Another thing to note about the Greater Capital Region is that is overwhelmingly rural and heavily forested. While there are large swaths of the urban-suburban continuum in abundance in the area between and around the Albany-Schenectady-Troy hubs – places like the towns of Bethlehem, Brunswick, Clifton Park, Colonie, East Greenbush, Glenville, Guilderland, Halfmoon, Niskayuna, North Greenbush, Rotterdam, and Waterford – most of the area is sparsely populated and relatively empty. Even most of the villages have a rustic and rural flavor to them. This is especially the case with all of the outlying counties and most of their municipalities.
4. The County of Greene:
Incorporated: 1800 Population: 49,221 Area: 658 Cities: None Towns: 14: Ashland, Athens, Cairo, Catskill, Coxsackie, Durham, Greenville, Halcott, Hunter, Jewett, Lexington, New Baltimore, Prattsville, and Windham Villages: 5: Athens, Catskill, Coxsackie, Hunter, and Tannersville
More and more, like Columbia County, to the east of the Hudson, Greene County is becoming a weekend getaway for Downstaters, and with good reason: there is a great deal of open space with few people in it. Plus, a good chunk of the Catskill State Park resides in Greene County, so opportunities for recreation abound, especially regarding hiking. This county has no cities within its borders, like Schoharie County and Washington County. And, like those counties, there is an abundance of small communities. Unlike those counties, farming is not so widespread, existing mostly in the northeastern corner of the county and along the river.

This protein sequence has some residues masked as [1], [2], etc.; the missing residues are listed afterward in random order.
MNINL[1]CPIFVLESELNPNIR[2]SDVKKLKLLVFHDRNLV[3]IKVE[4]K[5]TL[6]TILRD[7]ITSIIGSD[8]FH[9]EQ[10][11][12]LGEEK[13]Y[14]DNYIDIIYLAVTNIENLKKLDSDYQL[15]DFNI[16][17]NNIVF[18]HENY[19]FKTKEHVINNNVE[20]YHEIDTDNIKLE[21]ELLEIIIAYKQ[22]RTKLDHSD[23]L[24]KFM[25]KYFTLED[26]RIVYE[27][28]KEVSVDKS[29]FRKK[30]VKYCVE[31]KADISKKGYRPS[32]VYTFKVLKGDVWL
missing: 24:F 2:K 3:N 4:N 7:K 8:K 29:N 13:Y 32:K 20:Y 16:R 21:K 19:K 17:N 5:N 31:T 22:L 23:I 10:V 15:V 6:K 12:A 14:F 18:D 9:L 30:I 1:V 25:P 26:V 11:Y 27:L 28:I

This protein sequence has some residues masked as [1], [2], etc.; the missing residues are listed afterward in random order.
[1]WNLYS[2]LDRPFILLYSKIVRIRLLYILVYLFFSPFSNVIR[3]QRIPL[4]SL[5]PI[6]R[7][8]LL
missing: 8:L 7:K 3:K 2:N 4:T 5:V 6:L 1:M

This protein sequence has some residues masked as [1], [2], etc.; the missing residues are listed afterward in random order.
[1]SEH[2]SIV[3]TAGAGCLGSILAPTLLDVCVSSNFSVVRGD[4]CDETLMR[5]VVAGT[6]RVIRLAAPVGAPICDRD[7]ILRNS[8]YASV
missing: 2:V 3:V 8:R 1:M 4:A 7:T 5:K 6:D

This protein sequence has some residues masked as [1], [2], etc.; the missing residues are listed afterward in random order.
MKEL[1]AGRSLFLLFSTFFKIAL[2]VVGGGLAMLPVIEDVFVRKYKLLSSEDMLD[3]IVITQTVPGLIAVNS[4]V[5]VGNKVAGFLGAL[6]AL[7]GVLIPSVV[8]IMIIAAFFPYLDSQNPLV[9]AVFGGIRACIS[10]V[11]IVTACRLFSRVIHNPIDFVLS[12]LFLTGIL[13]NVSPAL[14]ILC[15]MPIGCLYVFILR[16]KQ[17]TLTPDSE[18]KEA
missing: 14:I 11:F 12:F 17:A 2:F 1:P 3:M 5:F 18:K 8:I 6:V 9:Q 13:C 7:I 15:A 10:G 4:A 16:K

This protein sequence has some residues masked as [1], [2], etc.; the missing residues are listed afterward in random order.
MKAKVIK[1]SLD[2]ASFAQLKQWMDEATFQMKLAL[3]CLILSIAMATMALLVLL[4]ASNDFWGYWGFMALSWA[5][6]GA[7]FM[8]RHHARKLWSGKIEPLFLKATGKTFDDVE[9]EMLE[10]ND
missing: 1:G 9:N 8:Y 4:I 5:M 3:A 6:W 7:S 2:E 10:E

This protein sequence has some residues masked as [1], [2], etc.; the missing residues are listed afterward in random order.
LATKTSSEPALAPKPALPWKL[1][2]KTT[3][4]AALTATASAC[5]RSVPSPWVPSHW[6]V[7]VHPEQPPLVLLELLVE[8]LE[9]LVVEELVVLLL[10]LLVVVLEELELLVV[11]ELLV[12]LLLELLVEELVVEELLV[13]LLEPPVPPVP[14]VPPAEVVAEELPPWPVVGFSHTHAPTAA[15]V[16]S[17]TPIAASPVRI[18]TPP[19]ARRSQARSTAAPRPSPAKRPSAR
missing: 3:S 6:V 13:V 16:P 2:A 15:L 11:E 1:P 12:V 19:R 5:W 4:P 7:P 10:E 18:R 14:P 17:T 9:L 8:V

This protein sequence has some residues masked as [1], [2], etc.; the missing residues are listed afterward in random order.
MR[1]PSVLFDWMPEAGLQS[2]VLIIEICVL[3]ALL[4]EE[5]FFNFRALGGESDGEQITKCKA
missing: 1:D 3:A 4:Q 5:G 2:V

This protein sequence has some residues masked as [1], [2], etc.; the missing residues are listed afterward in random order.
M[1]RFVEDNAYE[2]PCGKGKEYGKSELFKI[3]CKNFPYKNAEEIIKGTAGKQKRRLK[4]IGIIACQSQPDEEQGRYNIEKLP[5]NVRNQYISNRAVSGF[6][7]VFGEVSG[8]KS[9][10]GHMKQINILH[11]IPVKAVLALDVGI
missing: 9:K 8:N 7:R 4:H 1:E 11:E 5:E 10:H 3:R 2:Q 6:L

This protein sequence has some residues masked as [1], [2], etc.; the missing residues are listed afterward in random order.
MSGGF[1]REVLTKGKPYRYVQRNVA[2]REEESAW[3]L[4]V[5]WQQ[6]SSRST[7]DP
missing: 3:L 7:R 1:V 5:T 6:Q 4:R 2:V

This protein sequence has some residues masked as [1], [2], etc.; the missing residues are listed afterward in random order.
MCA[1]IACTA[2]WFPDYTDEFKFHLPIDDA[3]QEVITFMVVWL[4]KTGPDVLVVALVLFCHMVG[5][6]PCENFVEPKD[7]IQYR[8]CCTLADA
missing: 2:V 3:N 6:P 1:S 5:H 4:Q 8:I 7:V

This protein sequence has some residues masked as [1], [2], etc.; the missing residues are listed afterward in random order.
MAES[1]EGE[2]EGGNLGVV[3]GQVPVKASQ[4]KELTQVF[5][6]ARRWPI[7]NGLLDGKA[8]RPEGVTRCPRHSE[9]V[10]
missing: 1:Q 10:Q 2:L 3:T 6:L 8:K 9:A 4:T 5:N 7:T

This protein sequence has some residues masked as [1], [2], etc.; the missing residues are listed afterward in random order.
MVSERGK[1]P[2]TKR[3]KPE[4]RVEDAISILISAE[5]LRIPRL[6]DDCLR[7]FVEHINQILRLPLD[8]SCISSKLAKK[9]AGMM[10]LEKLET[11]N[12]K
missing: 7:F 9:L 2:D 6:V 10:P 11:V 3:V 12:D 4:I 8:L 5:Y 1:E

5. The County of Montgomery:
Incorporated: 1772 Population: 50,219 Area: 410 Cities: 1: Amsterdam Towns: 10: Amsterdam, Canajoharie, Charleston, Florida, Glen, Minden, Mohawk, Palatine, Root, and St. Johnsville Villages: 10: Ames, Canajoharie, Fonda, Fort Johnson, Fort Plain, Fultonville, Hagaman, Nelliston, Palatine Bridge, and St. Johnsville
Another county where farming is thoroughly in evidence. Other than the little industry that is found in Amsterdam and some of the outlying villages, there isn’t much of an economy to speak of. However, Montgomery County lies within the heart of the Mohawk Valley and, again, the vistas can be spectacular. Deprived of the mountains present in every other county of the region, Montgomery County boasts of being The Gateway to the West, home to both the original Erie Canal and the present-day New York State Canal System. Also, the Canalway Trail is nearing completion, allowing cyclists to ride from the western border of the county to the eastern border, along the southern bank of the Mohawk, thereby connecting the many and disparate tourist sites in the county’s Mohawk Valley.
Both because of its small size and the fact that its county seat (the Village of Fonda) is so close to Fulton County’s county seat (the City of Johnstown), Montgomery and Fulton counties are closely associated on a number of levels.